Wit-ty Flip

drambuie

Here’s one more preview of the cocktails Ezra Johnson-Greenough and I will be serving at our Brewing Up Cocktails Spirited Dinner at Tales of the Cocktail in New Orleans. Because we’re gluttons for punishment, we’re serving not one but two flips during our dinner. That means that if all 70 seats sell out, we’ll be shaking up 140 flips in the course of an evening in addition to 140 other drinks. Our arms will be feeling it the next day.

New Orleans in summer doesn’t exactly scream flips, but this one bucks the reputation flips have as heavy, wintertime indulgences. The four ounces of Belgian-style witbier used in this drink lightens and carbonates the cocktail, making it suitable for hotter weather. The orange peel and coriander often used in witbier also make a nice complement to the spice and herbal notes in Drambuie:

1 1/2 oz Drambuie
3/4 oz lemon juice
2 dashes orange bitters
2 dashes allspice dram
1 whole egg
4 oz witbier
nutmeg, for garnish

Pour the beer into a pilsner or wine glass. Shake all the other ingredients hard with ice. Fine strain back into the mixing glass and then pour into the beer. Garnish with freshly grated nutmeg. (Pouring the heavier flip mixture into the beer rather than the other way around ensures that it mixes thoroughly.)

If this drinks sound weird, you don’t have to take my word for its tastiness: A version of it took third place in the Drambuie Nail or Fail cocktail competition earlier this year.

Tickets for our Spirited Dinner, happening this Thursday, are on sale here. It’s at Emeril’s Delmonic Steakhouse and is sponsored by Drambuie and El Dorado rum.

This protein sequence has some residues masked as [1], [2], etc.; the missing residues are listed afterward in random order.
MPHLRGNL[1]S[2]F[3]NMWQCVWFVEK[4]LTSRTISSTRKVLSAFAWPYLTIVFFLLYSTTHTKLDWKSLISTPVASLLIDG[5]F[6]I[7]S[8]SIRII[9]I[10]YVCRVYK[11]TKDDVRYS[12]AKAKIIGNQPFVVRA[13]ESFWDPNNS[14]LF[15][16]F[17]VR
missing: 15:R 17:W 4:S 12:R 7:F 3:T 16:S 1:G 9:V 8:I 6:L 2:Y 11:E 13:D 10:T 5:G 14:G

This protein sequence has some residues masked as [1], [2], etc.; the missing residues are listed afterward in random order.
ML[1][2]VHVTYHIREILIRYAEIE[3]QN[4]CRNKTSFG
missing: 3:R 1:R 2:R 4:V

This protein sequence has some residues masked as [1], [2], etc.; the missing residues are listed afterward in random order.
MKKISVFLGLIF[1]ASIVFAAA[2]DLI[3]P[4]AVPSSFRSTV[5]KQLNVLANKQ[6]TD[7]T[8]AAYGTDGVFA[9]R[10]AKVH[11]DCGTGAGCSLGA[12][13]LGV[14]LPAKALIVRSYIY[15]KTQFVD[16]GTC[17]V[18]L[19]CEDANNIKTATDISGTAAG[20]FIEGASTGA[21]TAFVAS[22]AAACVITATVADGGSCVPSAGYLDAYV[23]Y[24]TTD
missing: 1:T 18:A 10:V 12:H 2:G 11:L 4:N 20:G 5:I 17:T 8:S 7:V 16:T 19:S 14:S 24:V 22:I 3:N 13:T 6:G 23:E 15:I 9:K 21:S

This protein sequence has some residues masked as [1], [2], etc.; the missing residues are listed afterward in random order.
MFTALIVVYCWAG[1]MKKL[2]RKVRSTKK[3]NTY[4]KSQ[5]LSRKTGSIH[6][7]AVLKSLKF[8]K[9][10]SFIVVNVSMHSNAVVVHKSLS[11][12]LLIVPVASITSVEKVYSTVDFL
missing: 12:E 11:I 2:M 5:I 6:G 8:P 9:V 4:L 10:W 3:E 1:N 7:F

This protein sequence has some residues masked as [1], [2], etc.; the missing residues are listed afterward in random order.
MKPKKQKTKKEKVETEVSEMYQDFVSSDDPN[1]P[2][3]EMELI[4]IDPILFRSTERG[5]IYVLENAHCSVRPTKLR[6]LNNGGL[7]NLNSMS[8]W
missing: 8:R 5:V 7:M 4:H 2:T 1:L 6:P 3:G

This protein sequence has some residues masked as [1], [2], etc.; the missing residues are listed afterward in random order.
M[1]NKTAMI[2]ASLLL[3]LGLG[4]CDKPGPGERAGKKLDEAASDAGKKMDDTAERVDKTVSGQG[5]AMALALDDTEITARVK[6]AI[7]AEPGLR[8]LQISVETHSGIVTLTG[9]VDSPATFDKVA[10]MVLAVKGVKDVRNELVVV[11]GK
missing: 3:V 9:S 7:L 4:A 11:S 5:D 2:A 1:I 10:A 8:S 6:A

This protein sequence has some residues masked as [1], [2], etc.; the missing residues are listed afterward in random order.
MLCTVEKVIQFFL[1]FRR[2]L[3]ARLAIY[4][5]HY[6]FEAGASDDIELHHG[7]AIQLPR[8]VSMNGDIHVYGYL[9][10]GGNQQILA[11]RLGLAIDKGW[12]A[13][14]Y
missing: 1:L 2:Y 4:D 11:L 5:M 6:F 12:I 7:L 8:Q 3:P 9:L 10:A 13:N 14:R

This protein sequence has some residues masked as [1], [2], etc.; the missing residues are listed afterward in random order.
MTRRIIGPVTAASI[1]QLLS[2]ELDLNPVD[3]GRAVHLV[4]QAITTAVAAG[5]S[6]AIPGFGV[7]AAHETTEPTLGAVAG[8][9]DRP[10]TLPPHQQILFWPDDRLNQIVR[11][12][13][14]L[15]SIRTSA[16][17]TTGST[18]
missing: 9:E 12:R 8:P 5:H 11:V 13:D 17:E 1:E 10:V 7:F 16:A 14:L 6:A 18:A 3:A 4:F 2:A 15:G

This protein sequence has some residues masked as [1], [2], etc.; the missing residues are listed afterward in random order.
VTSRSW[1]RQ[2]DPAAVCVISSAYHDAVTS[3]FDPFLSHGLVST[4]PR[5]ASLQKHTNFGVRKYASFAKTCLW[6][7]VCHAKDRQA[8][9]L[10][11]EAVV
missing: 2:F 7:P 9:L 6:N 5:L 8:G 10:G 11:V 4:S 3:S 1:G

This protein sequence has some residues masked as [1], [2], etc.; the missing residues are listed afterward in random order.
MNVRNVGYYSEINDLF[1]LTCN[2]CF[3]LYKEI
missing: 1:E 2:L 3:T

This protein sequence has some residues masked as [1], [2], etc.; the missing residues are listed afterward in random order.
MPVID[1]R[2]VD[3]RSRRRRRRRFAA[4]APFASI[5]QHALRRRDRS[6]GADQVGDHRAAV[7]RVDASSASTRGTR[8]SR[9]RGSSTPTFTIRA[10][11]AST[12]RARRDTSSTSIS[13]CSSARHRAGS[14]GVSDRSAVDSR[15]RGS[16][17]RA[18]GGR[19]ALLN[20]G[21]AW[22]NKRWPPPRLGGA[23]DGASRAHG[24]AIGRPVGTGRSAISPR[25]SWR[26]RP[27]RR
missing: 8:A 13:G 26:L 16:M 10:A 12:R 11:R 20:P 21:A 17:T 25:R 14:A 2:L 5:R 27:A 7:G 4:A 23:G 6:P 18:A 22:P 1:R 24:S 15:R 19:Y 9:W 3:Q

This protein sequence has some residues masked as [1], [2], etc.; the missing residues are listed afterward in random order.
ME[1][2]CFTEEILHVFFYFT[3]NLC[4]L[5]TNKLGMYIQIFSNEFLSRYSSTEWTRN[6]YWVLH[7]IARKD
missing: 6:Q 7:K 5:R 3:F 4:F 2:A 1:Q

[Photo via the Drambuie Facebook page.]

Nutmegged!

An amusing story from Canada:

Ten thousand copies of a food magazine were recalled in Sweden after a mistake in one of its recipes left four people poisoned, the magazine said Thursday.

“There was a mistake in a recipe for apple cake. Instead of calling for two pinches of nutmeg it said 20 nutmeg nuts were needed,” Matmagasinet’s chief editor Ulla Cocke told AFP.

“We know that four adults ate one cake made from this recipe, and they didn’t feel well,” she said, adding that “this is obviously very regrettable.” [...]

When Matmagasinet first discovered the mistake it immediately sent out letters to its 50,000 subscribers and placed a leaflet inside the copies sold in the store, cautioning that “high doses of nutmeg can cause poisoning symptoms.”

“At first we thought this would be enough, because we didn’t really think anyone would bake or eat this cake, since so much nutmeg would give it a horrible, bitter taste, and because it is simply not that easy to get hold of that much nutmeg,” Cocke said.

An entry on this blog about the psychoactive effects of nutmeg has been a draw for Google hits, presumably from people wondering if they can get high on the spice. The short answer is you can, but it’s not pleasant. As one user put it:

I could by this time feel a warmth on my eyes and looked in the mirror to notice they were red and bloodshot, again a very familiar experience to a marijuana user. Nutmeg’s physical effects mimic the marijuana high, but the overall effect more strongly resembles flu.

But by all means, knock yourself out.

[Via BoingBoing.]